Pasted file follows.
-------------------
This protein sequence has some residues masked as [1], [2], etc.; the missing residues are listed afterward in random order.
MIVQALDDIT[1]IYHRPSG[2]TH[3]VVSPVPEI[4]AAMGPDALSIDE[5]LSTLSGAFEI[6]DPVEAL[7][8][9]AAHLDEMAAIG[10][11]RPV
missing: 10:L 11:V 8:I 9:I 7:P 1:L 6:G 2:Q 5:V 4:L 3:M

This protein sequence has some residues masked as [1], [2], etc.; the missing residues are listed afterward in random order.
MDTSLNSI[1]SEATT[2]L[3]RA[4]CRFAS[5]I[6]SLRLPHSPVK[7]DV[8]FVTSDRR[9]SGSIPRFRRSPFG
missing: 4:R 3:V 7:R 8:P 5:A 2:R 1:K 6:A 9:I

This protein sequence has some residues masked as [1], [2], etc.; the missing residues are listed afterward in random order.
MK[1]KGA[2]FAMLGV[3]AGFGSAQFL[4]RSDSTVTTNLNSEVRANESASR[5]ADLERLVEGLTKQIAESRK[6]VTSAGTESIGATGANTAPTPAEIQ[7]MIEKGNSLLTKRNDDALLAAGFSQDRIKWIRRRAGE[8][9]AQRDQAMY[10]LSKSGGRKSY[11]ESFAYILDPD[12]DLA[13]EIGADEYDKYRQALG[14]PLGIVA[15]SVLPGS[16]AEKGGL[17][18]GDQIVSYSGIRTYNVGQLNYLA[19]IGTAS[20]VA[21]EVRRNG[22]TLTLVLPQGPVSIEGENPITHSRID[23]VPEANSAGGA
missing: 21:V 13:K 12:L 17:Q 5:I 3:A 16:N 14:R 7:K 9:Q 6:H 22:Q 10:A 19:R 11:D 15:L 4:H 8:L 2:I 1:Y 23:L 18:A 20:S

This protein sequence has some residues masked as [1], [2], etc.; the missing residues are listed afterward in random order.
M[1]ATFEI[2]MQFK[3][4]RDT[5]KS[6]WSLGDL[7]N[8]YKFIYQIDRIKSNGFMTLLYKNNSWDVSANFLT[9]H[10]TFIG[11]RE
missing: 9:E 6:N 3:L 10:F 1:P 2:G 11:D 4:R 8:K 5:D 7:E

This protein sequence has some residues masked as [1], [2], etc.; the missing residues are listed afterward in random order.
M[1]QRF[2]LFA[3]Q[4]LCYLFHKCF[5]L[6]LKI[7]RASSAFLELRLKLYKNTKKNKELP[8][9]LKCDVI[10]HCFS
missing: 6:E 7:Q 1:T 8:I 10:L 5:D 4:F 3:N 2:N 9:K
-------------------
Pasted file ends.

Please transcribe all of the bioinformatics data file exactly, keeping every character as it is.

This protein sequence has some residues masked as [1], [2], etc.; the missing residues are listed afterward in random order.
MIVQALDDIT[1]IYHRPSG[2]TH[3]VVSPVPEI[4]AAMGPDALSIDE[5]LSTLSGAFEI[6]DPVEAL[7][8][9]AAHLDEMAAIG[10][11]RPV
missing: 10:L 11:V 8:I 9:I 7:P 1:L 6:G 2:Q 5:V 4:L 3:M

This protein sequence has some residues masked as [1], [2], etc.; the missing residues are listed afterward in random order.
MDTSLNSI[1]SEATT[2]L[3]RA[4]CRFAS[5]I[6]SLRLPHSPVK[7]DV[8]FVTSDRR[9]SGSIPRFRRSPFG
missing: 4:R 3:V 7:R 8:P 5:A 2:R 1:K 6:A 9:I

This protein sequence has some residues masked as [1], [2], etc.; the missing residues are listed afterward in random order.
MK[1]KGA[2]FAMLGV[3]AGFGSAQFL[4]RSDSTVTTNLNSEVRANESASR[5]ADLERLVEGLTKQIAESRK[6]VTSAGTESIGATGANTAPTPAEIQ[7]MIEKGNSLLTKRNDDALLAAGFSQDRIKWIRRRAGE[8][9]AQRDQAMY[10]LSKSGGRKSY[11]ESFAYILDPD[12]DLA[13]EIGADEYDKYRQALG[14]PLGIVA[15]SVLPGS[16]AEKGGL[17][18]GDQIVSYSGIRTYNVGQLNYLA[19]IGTAS[20]VA[21]EVRRNG[22]TLTLVLPQGPVSIEGENPITHSRID[23]VPEANSAGGA
missing: 21:V 13:K 12:L 17:Q 5:I 3:A 16:N 14:R 7:K 9:Q 6:H 22:Q 10:A 19:R 11:D 15:L 4:H 8:L 2:I 1:Y 23:L 18:A 20:S

This protein sequence has some residues masked as [1], [2], etc.; the missing residues are listed afterward in random order.
M[1]ATFEI[2]MQFK[3][4]RDT[5]KS[6]WSLGDL[7]N[8]YKFIYQIDRIKSNGFMTLLYKNNSWDVSANFLT[9]H[10]TFIG[11]RE
missing: 9:E 6:N 3:L 10:F 1:P 2:G 11:D 4:R 8:K 5:D 7:E

This protein sequence has some residues masked as [1], [2], etc.; the missing residues are listed afterward in random order.
M[1]QRF[2]LFA[3]Q[4]LCYLFHKCF[5]L[6]LKI[7]RASSAFLELRLKLYKNTKKNKELP[8][9]LKCDVI[10]HCFS
missing: 6:E 7:Q 1:T 8:I 10:L 5:D 4:F 3:N 2:N 9:K